Biography: Leó Szilárd was a leading figure both in the development of nuclear energy and as an activist calling for its peaceful use.
He began studying physics in Berlin in the 1920s, becoming close friends with Albert Einstein. He moved to England when Adolf Hitler came to power in 1933. There he was the first to develop the idea of a nuclear chain reaction.
Sensing war in Europe he moved to the United States where he continued his work on nuclear energy. In 1939 Szilárd drafted the 'Einstein letter' signed by Albert Einstein delivered to President Franklin D. Roosevelt about the possibilities of nuclear weapons. The result was the Manhattan Project. In 1942 Szilárd was part of the team that built Chicago Pile-1, the world's first artificial nuclear reactor. Both during and after WWII he strongly advocated for restraint in the use of nuclear weapons; it was his idea to install a 'Hot Line" between Moscow and Washington D.C.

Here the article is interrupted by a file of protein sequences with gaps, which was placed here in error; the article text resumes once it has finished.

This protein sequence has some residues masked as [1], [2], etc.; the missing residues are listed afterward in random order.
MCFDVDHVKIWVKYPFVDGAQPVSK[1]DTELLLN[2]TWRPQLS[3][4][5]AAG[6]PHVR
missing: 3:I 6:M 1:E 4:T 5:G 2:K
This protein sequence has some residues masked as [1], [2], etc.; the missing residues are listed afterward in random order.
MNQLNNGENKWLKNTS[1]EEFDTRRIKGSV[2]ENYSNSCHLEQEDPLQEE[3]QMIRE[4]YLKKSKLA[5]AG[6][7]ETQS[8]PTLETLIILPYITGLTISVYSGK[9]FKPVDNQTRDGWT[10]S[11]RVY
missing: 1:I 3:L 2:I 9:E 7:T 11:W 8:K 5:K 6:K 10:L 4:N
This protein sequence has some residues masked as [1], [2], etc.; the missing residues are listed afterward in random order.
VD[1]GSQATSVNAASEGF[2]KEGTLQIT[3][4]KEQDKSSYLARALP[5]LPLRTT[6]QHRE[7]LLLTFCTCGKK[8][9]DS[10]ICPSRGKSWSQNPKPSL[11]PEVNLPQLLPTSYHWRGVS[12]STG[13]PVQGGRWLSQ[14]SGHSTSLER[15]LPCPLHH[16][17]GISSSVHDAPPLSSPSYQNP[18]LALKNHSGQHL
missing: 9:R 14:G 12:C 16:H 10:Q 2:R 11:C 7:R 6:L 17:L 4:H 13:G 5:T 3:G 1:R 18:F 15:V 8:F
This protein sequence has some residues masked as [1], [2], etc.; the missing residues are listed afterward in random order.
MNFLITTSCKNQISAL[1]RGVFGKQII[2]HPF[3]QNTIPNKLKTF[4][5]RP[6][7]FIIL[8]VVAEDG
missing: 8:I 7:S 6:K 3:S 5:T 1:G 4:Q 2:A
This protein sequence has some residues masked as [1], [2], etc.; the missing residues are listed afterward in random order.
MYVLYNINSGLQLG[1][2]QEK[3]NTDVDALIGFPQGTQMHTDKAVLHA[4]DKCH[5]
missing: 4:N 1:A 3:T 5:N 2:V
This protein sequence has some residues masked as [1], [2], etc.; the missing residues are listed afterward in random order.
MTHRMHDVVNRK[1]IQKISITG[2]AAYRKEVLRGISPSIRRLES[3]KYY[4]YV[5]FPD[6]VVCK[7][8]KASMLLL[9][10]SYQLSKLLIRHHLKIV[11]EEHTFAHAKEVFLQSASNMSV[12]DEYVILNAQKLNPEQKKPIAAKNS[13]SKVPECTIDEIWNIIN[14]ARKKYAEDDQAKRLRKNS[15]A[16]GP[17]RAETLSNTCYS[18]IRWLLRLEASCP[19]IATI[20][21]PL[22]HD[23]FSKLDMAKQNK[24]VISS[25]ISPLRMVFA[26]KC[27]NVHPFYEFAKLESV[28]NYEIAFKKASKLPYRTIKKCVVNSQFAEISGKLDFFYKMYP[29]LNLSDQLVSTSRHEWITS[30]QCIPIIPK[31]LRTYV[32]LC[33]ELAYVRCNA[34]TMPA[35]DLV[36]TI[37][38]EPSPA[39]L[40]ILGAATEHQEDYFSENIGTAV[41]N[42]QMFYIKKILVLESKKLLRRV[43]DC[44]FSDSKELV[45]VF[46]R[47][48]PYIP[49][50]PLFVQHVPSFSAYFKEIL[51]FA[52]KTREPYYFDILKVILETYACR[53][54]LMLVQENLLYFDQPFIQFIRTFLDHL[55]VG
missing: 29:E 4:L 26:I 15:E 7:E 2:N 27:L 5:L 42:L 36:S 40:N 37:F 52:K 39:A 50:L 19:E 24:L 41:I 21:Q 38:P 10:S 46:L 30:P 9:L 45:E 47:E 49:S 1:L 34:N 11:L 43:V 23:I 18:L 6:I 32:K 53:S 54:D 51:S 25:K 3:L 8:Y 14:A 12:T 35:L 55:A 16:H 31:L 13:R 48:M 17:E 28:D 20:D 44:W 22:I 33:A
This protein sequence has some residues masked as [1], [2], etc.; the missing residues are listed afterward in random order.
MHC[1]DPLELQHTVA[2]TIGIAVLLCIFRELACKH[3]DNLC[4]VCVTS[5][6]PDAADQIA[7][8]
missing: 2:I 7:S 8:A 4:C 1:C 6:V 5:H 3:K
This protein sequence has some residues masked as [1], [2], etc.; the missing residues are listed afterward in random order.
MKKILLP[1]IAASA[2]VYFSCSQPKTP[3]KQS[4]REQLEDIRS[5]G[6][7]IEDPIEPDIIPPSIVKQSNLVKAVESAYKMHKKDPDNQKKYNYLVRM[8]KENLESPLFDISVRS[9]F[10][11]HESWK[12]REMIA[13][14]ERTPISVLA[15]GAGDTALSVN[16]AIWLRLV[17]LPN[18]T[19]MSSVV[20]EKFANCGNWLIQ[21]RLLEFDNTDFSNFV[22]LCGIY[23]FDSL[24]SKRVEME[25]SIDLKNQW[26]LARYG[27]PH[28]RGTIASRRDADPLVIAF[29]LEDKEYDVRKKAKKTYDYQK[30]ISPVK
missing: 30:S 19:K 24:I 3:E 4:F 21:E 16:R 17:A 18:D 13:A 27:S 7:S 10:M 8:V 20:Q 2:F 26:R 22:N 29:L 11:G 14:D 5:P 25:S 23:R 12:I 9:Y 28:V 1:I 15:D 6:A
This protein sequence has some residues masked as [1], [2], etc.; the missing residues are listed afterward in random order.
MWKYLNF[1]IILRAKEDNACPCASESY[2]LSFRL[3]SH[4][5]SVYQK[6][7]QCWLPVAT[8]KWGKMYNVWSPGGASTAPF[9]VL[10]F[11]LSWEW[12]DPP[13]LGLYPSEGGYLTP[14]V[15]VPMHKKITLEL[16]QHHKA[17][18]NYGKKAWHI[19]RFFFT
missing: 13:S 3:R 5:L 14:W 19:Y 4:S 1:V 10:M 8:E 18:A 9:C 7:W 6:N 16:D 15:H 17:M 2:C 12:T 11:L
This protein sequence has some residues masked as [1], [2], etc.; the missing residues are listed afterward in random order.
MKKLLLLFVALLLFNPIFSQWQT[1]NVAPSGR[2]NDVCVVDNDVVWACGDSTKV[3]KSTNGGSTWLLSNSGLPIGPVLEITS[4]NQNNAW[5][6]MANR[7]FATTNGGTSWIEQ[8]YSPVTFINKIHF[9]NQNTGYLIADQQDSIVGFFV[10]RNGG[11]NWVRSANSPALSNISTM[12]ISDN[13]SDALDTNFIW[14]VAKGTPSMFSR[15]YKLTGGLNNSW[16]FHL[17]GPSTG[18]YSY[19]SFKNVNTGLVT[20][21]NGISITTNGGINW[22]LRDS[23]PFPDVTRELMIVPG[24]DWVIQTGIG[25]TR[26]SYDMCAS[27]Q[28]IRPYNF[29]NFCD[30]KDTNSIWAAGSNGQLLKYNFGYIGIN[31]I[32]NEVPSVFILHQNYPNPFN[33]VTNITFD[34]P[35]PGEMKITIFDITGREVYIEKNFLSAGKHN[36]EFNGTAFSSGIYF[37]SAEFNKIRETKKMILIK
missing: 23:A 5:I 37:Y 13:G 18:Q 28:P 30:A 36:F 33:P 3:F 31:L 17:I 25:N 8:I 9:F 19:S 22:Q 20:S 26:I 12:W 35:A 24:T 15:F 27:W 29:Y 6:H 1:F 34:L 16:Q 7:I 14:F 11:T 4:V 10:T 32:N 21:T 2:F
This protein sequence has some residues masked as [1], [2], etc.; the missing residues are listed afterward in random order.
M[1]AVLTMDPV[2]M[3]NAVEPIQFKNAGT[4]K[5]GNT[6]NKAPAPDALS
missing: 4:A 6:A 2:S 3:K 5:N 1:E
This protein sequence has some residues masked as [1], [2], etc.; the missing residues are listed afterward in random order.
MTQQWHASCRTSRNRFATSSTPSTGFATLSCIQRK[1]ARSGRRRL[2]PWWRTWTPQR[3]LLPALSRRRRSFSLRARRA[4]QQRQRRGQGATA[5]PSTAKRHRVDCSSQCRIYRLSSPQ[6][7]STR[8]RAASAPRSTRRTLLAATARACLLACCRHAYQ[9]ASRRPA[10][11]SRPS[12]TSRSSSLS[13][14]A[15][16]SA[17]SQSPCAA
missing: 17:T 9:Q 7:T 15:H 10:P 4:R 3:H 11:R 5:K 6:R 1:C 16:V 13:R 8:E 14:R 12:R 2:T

After the war Szilárd became a prominent biophysicist and helped found the Salk Institute for Biological Studies.
- 1930-11-11 Patent number US1781541 is awarded to Albert Einstein and Leó Szilárd for their invention of the Einstein refrigerator
- 1933-09-12 Leó Szilárd, waiting for a red light on Southampton Row in Bloomsbury, conceives idea of a nuclear chain reaction
- 1934-07-04 Hungarian physicist Leo Szilard patents the chain-reaction design for the atomic bomb
- 1942-12-02 World’s 1st self-sustaining nuclear chain reaction occurs in Chicago Pile-1 (world's 1st nuclear reactor) at the University of Chicago, overseen by Enrico Fermi
- Leo Szilard - Atomic Heritage Foundation